Want to reduce your IT support ticket volume? Do this

It’s not a choice; the pressures inside the IT support service market mean that vendors have to undercut others on a price point, and customers themselves are becoming more demanding from their internal and outsourced IT teams.

To be able to deliver exceptional IT support services to your organization, managers need to focus heavily on reducing ticket volumes. If the Star Wars makers keep making movies like “The Last Jedi” and “The Force Awakens,” they can count on lower ticket sales but this is another topic.

Moreover, whether your desire to reduce ticket volumes is a result of current levels of stress on the IT team or out of pressure from the organization to reduce IT support costs, know that it’s doable. Remember, serpentine queues of IT support tickets will inflate resolution timelines for all tickets.

Here is all you can do to reduce IT ticket volumes.

Prioritize, prioritize, and prioritize

A known contributor to the piling up of tickets in IT support teams’ queue is the failure of the consultants to prioritize their work on tickets that demand priority action. Invariably, these kinds of issues impact hundreds (or more) users and cause them to raise more and more incidents.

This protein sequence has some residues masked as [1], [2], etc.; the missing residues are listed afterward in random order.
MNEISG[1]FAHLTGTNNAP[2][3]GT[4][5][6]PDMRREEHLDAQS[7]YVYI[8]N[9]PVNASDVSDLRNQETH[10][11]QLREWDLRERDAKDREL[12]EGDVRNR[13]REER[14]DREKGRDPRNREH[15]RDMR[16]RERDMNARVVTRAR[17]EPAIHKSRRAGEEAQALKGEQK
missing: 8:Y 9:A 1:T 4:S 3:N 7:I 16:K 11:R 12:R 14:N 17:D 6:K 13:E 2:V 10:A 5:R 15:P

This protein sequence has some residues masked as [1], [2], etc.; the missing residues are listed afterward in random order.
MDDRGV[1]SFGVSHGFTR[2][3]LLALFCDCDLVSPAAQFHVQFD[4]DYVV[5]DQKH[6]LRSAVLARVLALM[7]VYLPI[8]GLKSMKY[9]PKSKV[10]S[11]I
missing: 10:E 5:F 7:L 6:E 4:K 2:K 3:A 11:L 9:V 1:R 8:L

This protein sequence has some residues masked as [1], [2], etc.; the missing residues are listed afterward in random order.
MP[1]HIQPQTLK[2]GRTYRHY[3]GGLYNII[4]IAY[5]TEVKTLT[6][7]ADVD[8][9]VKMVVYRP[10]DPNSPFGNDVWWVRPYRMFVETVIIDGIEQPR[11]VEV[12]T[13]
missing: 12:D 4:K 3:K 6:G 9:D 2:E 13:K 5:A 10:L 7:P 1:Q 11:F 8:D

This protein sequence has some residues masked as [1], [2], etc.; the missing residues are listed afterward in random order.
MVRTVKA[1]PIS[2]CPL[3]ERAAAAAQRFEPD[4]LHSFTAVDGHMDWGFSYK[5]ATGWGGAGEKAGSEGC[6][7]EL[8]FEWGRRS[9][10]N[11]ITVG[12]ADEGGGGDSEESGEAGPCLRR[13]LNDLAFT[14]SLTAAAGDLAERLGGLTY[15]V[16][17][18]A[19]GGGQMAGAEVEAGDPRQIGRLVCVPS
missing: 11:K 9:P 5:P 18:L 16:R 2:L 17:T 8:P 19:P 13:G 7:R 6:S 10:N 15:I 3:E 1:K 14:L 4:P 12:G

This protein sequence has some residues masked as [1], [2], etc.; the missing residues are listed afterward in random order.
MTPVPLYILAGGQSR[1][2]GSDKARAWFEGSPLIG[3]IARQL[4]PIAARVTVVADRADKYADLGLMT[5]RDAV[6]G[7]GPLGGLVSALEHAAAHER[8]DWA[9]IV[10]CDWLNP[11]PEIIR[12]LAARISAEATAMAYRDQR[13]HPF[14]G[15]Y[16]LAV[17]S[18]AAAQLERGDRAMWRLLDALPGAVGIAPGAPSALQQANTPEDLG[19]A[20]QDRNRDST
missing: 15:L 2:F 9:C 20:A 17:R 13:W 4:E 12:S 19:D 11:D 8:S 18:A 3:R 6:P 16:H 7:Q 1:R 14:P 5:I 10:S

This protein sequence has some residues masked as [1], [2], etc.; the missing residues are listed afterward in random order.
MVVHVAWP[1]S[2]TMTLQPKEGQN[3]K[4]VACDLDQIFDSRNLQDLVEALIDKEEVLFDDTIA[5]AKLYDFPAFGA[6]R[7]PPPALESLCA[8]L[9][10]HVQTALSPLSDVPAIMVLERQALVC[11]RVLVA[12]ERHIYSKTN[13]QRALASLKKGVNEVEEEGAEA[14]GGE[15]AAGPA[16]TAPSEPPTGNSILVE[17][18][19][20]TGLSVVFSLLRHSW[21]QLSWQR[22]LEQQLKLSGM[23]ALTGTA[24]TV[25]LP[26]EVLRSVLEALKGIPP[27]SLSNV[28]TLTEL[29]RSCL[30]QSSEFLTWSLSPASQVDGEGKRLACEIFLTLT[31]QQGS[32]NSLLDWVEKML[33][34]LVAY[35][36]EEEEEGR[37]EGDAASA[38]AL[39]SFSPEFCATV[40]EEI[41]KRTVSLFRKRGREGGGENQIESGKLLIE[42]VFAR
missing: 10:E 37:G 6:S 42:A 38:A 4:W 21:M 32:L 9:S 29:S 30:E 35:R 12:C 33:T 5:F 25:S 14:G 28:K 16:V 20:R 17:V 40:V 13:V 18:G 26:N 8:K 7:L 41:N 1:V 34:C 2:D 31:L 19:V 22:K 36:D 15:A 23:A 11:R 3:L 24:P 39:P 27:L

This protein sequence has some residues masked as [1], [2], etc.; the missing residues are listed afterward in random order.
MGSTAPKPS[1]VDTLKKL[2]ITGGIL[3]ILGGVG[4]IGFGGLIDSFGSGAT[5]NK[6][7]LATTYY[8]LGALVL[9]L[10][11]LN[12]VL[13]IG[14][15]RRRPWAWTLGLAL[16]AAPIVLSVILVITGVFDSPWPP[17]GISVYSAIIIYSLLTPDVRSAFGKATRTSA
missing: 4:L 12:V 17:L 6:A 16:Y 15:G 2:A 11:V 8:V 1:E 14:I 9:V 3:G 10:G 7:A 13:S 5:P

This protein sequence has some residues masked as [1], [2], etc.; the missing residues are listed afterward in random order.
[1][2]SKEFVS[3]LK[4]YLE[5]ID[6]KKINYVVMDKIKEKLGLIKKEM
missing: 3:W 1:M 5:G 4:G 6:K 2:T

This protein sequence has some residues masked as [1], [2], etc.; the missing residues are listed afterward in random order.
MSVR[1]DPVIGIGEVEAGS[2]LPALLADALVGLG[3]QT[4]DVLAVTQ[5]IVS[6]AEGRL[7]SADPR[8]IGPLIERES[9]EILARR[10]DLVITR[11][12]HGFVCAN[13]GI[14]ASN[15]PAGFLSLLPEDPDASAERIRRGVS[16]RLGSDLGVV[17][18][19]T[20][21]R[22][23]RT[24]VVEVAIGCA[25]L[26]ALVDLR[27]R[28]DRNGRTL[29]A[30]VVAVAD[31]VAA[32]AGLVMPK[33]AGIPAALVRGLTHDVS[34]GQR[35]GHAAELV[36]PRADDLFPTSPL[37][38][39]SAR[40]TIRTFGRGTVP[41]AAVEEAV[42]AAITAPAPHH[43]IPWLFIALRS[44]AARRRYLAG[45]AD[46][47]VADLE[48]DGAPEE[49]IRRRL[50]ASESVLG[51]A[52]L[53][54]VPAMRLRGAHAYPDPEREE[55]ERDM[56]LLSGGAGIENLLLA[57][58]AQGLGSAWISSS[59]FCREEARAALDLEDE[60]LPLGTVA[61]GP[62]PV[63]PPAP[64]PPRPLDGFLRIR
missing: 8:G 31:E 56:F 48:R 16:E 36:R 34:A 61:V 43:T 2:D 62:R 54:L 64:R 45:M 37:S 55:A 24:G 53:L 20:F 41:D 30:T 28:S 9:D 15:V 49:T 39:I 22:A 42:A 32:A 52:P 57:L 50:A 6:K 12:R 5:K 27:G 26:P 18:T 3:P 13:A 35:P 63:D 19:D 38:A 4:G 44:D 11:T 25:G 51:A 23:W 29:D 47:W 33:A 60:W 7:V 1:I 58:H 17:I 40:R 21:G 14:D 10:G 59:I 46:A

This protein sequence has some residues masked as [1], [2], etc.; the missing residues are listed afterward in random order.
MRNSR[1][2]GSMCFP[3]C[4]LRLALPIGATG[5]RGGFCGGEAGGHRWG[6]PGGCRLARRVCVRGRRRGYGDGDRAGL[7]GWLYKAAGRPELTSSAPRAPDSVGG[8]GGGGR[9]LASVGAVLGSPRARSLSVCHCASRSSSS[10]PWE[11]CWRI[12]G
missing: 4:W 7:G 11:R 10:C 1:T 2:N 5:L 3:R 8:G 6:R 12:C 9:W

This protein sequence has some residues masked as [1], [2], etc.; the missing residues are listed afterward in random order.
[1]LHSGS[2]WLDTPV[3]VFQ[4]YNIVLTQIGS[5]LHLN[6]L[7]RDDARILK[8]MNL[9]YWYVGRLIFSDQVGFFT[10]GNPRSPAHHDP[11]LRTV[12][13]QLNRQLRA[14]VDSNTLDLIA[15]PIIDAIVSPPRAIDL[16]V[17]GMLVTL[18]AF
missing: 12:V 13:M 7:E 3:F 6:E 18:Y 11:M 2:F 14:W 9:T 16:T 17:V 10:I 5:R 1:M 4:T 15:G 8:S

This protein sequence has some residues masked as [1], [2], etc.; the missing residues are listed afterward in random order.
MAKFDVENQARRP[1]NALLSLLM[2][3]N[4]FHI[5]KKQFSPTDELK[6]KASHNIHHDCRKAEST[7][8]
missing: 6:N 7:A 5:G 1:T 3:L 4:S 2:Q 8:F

Working on a first-come, first-serve basis is easy, and could even help IT support teams bolster their SLAs. However, this causes the build-up of backlogs, which keep on reemerging in the form of new tickets from different users and from different regions.

To ensure business continuity, ensure quick disaster recovery, and to make sure the tickets don’t duplicate themselves, IT support professionals need to identify priority tickets. This can be done on the basis of the following factors:

  • Number of people affected by the problem.
  • The processes that the underlying problem cuts across.
  • The revenue impact of the problem.
  • The geographical scope of the ticket.

Steadily, IT teams are able to build a reliable prioritization model, which helps them weed out this common contributor of high ticket volumes.

Root cause analysis — the most dependable preventive measure

IT support

IT professionals encounter dozens of tickets every day and are single-mindedly focused on resolving them in the least possible time. The natural outcome — they fail to scratch beyond the surface or deliberately turn a blind eye to the core problem causing the incident.

Workarounds are good. After all, they enable business users to continue working on the applications they need to perform their work. However, that would mean that similar tickets will keep on revisiting your queues.

Instead, look to identify patterns in tickets and watch out for tickets that tend to be repetitive in nature. Once you have a fair number of these types of tickets, look to perform root cause analysis (RCA) on them. Invariably, you will figure out deep-rooted problems.

By targeting these deep-rooted problems, you will eliminate the possibility of similar incidents occurring in the near future. Enterprise IT teams should maintain a sophisticated incident log with incident details, analysis details, and action points resulting from the RCA. This is probably not something you want Napoleon Dynamite or The Dude from “The Big Lebowski” to handle. That would be very unwise if you gave any such keys to them!

Self-service portals

IT support